Skip To Content
Fast Forward

Jews In Ukraine Seek Flu Vaccines From Israel After Rabbi’s Death

(JTA) — An Israeli rabbi living in the Ukrainian city of Uman died of an infectious flu virus, raising fears that other members of his community there may also be infected.

Rabbi Israel Pinto, the owner of Uman’s kosher Orot hotel, died Wednesday in Israel, where he was flown after being hospitalized with acute pneumonia in Uman and later Odessa, the haredi news site Ch10 reported Thursday.

Some 80 Jewish families, most of them Israeli, live in Uman. Followers of the Breslov Hassidic movement, they moved into the impoverished central Ukrainian city because it is believed to hold the burial site of Rabbi Nachman, an 18th-century luminary who founded their religious stream. Each year, tens of thousands of Jews come to the grave in Uman for Rosh Hashanah.

“The situation is very chaotic now, the entire community is in panic,” Rabbi Ya’akov Djan, an Uman-based rabbi affiliated with the Breslov Hassidic movement, wrote following Pinto’s death to Israel’s health ministry. He requested Israel send urgently 300 flu vaccines to Ukraine for the Uman community.

Djan later penned a second letter to members of the community, downplaying the risk.

“It is rash and incorrect to say that the ‘swine flu’ is on the loose on out streets,” he wrote. “Each year the same nonsense is revisited, scaring those who come to Uman and those who leave it. With due respect to community leaders, I wish to allay your concerns. We favor the vaccine but the situation is not that frightening.”

I hope you appreciated this article. Before you go, I’d like to ask you to please support the Forward’s award-winning, nonprofit journalism during this critical time.

Now more than ever, American Jews need independent news they can trust, with reporting driven by truth, not ideology. We serve you, not any ideological agenda.

At a time when other newsrooms are closing or cutting back, the Forward has removed its paywall and invested additional resources to report on the ground from Israel and around the U.S. on the impact of the war, rising antisemitism and the protests on college campuses.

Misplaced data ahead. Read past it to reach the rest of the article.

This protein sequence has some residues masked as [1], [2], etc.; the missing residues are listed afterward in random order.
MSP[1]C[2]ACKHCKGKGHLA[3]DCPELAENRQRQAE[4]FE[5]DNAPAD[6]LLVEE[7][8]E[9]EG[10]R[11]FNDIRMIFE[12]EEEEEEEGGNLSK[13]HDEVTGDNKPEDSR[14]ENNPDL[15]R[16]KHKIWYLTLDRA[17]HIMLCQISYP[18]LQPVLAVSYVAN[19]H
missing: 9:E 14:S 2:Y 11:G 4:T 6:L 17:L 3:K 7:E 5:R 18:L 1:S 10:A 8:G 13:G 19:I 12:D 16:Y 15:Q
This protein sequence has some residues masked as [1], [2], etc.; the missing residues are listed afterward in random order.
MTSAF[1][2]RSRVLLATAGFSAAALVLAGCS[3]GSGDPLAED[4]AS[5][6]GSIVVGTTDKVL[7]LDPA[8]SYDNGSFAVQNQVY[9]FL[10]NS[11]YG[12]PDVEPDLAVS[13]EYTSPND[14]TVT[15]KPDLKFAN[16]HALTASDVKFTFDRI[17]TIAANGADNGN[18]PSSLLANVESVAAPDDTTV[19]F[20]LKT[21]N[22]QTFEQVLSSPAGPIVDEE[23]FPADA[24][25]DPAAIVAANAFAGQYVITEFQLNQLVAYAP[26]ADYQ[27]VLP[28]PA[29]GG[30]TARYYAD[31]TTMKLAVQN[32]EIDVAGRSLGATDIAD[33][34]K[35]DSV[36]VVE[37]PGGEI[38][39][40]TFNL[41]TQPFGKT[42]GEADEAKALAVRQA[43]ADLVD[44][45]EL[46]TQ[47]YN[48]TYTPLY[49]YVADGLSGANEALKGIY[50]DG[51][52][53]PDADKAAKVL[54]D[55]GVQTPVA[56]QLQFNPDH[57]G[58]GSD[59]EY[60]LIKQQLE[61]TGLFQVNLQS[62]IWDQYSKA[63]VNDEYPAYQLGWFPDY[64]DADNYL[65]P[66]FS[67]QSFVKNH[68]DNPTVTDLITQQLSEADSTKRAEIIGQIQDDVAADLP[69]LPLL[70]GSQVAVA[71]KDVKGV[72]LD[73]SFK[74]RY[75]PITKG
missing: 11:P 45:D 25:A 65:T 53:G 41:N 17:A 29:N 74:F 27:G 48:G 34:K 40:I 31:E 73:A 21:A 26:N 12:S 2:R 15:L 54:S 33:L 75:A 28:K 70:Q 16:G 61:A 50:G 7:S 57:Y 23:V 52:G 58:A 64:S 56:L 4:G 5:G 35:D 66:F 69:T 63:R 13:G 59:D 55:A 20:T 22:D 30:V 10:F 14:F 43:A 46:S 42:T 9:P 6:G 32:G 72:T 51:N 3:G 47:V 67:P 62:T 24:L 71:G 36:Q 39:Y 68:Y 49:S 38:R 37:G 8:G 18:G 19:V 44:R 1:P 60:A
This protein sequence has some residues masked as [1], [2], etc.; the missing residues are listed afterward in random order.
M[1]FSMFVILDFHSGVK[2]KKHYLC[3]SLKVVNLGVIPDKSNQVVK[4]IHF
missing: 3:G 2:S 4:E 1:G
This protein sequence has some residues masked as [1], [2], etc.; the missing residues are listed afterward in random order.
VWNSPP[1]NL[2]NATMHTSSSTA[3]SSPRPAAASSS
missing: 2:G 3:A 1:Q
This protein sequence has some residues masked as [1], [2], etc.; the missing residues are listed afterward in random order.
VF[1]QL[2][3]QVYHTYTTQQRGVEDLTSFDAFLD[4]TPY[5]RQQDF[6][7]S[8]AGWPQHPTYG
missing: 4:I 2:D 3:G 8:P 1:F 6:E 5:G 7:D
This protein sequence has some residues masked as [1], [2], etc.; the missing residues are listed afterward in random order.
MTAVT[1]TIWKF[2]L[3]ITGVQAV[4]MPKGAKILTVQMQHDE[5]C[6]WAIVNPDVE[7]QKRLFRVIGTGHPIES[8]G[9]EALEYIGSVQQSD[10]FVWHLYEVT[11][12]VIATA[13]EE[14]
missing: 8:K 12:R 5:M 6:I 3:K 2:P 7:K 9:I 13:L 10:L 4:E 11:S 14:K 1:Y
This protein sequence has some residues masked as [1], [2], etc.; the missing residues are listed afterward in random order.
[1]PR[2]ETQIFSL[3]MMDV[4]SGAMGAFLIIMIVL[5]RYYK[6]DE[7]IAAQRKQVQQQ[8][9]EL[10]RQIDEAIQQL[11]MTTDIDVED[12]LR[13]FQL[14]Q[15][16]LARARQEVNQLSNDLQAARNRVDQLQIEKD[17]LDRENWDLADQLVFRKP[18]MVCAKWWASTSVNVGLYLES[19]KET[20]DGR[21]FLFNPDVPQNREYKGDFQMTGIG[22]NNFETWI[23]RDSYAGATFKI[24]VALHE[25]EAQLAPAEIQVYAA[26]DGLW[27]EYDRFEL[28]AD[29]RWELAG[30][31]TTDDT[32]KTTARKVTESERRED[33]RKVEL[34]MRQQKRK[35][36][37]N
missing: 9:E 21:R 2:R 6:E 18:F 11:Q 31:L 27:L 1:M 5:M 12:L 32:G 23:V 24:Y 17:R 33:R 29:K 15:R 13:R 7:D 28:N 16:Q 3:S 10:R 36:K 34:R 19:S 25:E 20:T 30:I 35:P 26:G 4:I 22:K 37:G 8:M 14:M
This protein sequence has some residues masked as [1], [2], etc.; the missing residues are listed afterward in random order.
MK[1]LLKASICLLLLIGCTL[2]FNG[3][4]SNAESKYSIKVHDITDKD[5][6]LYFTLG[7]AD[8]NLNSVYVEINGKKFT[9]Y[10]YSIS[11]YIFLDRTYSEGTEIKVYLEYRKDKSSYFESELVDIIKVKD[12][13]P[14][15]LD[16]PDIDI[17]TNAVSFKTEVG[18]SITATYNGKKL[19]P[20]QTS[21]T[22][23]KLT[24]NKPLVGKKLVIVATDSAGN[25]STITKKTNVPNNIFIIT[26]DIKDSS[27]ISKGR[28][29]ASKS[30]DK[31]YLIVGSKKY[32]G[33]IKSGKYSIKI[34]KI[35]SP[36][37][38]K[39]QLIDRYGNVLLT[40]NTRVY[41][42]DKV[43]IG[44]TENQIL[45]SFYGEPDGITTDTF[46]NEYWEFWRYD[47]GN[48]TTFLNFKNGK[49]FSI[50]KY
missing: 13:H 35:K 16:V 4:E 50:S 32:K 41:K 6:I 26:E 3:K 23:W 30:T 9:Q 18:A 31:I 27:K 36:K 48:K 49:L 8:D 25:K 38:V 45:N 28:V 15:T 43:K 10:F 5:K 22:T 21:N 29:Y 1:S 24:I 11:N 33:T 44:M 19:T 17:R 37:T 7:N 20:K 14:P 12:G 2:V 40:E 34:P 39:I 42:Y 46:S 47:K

Readers like you make it all possible. Support our work by becoming a Forward Member and connect with our journalism and your community.

Make a gift of any size and become a Forward member today. You’ll support our mission to tell the American Jewish story fully and fairly. 

— Rachel Fishman Feddersen, Publisher and CEO

Join our mission to tell the Jewish story fully and fairly.

Republish This Story

Please read before republishing

We’re happy to make this story available to republish for free, unless it originated with JTA, Haaretz or another publication (as indicated on the article) and as long as you follow our guidelines. You must credit the Forward, retain our pixel and preserve our canonical link in Google search.  See our full guidelines for more information, and this guide for detail about canonical URLs.

To republish, copy the HTML by clicking on the yellow button to the right; it includes our tracking pixel, all paragraph styles and hyperlinks, the author byline and credit to the Forward. It does not include images; to avoid copyright violations, you must add them manually, following our guidelines. Please email us at [email protected], subject line “republish,” with any questions or to let us know what stories you’re picking up.

We don't support Internet Explorer

Please use Chrome, Safari, Firefox, or Edge to view this site.